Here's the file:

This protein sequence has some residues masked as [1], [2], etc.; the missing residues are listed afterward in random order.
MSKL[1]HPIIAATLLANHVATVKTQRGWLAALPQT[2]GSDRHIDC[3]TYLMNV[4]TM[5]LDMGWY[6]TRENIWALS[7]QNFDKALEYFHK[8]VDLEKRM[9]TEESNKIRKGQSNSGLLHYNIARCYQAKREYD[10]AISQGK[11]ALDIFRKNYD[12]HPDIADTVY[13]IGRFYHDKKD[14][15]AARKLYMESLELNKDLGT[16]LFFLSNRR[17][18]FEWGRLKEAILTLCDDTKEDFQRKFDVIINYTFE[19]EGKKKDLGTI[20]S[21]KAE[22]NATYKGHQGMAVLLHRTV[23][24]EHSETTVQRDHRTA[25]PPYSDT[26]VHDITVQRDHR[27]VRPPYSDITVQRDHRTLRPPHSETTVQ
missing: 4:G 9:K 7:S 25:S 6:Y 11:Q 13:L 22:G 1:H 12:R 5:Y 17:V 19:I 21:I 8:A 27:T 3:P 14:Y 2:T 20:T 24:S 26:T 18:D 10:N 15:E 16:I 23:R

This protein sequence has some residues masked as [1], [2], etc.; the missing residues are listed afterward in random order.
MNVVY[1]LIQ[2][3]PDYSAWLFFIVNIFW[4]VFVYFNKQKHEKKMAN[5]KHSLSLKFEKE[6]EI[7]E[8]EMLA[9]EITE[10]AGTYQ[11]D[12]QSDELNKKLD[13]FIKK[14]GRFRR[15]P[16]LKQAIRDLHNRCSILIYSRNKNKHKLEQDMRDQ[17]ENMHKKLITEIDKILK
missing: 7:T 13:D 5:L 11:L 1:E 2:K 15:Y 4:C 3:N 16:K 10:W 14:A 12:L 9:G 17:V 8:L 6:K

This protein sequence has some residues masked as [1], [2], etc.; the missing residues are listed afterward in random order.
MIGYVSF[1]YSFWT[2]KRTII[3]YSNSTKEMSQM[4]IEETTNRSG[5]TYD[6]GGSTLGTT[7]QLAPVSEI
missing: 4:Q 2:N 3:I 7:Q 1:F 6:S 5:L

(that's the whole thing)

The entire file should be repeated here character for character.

This protein sequence has some residues masked as [1], [2], etc.; the missing residues are listed afterward in random order.
MSKL[1]HPIIAATLLANHVATVKTQRGWLAALPQT[2]GSDRHIDC[3]TYLMNV[4]TM[5]LDMGWY[6]TRENIWALS[7]QNFDKALEYFHK[8]VDLEKRM[9]TEESNKIRKGQSNSGLLHYNIARCYQAKREYD[10]AISQGK[11]ALDIFRKNYD[12]HPDIADTVY[13]IGRFYHDKKD[14][15]AARKLYMESLELNKDLGT[16]LFFLSNRR[17][18]FEWGRLKEAILTLCDDTKEDFQRKFDVIINYTFE[19]EGKKKDLGTI[20]S[21]KAE[22]NATYKGHQGMAVLLHRTV[23][24]EHSETTVQRDHRTA[25]PPYSDT[26]VHDITVQRDHR[27]VRPPYSDITVQRDHRTLRPPHSETTVQ
missing: 4:G 9:K 7:S 25:S 6:Y 11:Q 13:L 22:G 1:H 12:R 5:Y 17:V 19:I 21:I 8:A 27:T 3:P 14:Y 2:T 20:T 24:S 26:T 18:D 10:N 15:E 16:I 23:R

This protein sequence has some residues masked as [1], [2], etc.; the missing residues are listed afterward in random order.
MNVVY[1]LIQ[2][3]PDYSAWLFFIVNIFW[4]VFVYFNKQKHEKKMAN[5]KHSLSLKFEKE[6]EI[7]E[8]EMLA[9]EITE[10]AGTYQ[11]D[12]QSDELNKKLD[13]FIKK[14]GRFRR[15]P[16]LKQAIRDLHNRCSILIYSRNKNKHKLEQDMRDQ[17]ENMHKKLITEIDKILK
missing: 7:T 13:D 5:L 11:L 1:E 2:K 15:Y 4:C 3:N 16:K 10:W 14:A 12:L 9:G 17:V 8:L 6:K

This protein sequence has some residues masked as [1], [2], etc.; the missing residues are listed afterward in random order.
MIGYVSF[1]YSFWT[2]KRTII[3]YSNSTKEMSQM[4]IEETTNRSG[5]TYD[6]GGSTLGTT[7]QLAPVSEI
missing: 4:Q 2:N 3:I 7:Q 1:F 6:S 5:L